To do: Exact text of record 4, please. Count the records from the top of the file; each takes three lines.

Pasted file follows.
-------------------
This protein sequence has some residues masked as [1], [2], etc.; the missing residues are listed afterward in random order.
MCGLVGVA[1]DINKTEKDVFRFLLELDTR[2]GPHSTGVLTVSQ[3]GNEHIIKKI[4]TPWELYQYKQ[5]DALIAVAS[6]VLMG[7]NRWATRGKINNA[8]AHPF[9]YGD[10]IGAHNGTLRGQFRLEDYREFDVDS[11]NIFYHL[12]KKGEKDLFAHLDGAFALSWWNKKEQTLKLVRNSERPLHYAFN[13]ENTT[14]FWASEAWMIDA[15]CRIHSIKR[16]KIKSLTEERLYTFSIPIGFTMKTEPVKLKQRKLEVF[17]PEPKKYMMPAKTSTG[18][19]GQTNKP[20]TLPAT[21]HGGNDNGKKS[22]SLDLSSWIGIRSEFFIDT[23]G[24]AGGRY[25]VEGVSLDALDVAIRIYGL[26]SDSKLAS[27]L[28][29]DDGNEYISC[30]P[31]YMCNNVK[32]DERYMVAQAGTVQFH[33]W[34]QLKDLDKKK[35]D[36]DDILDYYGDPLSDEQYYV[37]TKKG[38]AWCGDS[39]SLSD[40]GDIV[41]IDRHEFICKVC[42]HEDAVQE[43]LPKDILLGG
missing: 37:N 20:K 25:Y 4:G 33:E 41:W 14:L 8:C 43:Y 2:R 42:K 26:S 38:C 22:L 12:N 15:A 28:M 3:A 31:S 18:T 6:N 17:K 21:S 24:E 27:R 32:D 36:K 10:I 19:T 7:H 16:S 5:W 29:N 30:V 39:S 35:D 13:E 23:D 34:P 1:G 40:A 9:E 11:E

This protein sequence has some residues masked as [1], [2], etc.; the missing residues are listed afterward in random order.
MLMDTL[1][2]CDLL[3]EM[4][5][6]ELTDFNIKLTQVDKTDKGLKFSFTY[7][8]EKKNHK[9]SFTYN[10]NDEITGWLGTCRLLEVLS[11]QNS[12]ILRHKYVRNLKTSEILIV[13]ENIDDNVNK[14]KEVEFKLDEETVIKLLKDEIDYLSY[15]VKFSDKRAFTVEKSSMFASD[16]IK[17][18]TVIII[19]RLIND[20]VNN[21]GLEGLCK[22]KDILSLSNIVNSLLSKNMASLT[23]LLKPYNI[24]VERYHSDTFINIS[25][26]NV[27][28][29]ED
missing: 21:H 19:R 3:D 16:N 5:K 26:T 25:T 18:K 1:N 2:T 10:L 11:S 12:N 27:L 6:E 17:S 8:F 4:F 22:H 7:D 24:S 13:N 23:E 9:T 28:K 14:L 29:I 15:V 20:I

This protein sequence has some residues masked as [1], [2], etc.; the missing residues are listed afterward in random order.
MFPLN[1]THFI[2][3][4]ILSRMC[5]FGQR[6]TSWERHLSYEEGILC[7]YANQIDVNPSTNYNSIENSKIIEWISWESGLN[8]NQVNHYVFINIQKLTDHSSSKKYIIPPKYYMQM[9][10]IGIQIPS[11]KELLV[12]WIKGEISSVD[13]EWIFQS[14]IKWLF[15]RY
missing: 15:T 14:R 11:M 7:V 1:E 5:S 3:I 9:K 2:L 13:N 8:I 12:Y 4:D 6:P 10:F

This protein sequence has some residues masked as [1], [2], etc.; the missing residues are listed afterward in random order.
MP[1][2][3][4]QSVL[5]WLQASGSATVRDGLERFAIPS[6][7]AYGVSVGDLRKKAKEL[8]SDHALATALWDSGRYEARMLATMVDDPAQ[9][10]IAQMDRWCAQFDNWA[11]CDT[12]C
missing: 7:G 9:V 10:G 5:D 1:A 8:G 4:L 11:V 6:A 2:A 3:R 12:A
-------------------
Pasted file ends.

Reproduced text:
This protein sequence has some residues masked as [1], [2], etc.; the missing residues are listed afterward in random order.
MP[1][2][3][4]QSVL[5]WLQASGSATVRDGLERFAIPS[6][7]AYGVSVGDLRKKAKEL[8]SDHALATALWDSGRYEARMLATMVDDPAQ[9][10]IAQMDRWCAQFDNWA[11]CDT[12]C
missing: 7:G 9:V 10:G 5:D 1:A 8:G 4:L 11:V 6:A 2:A 3:R 12:A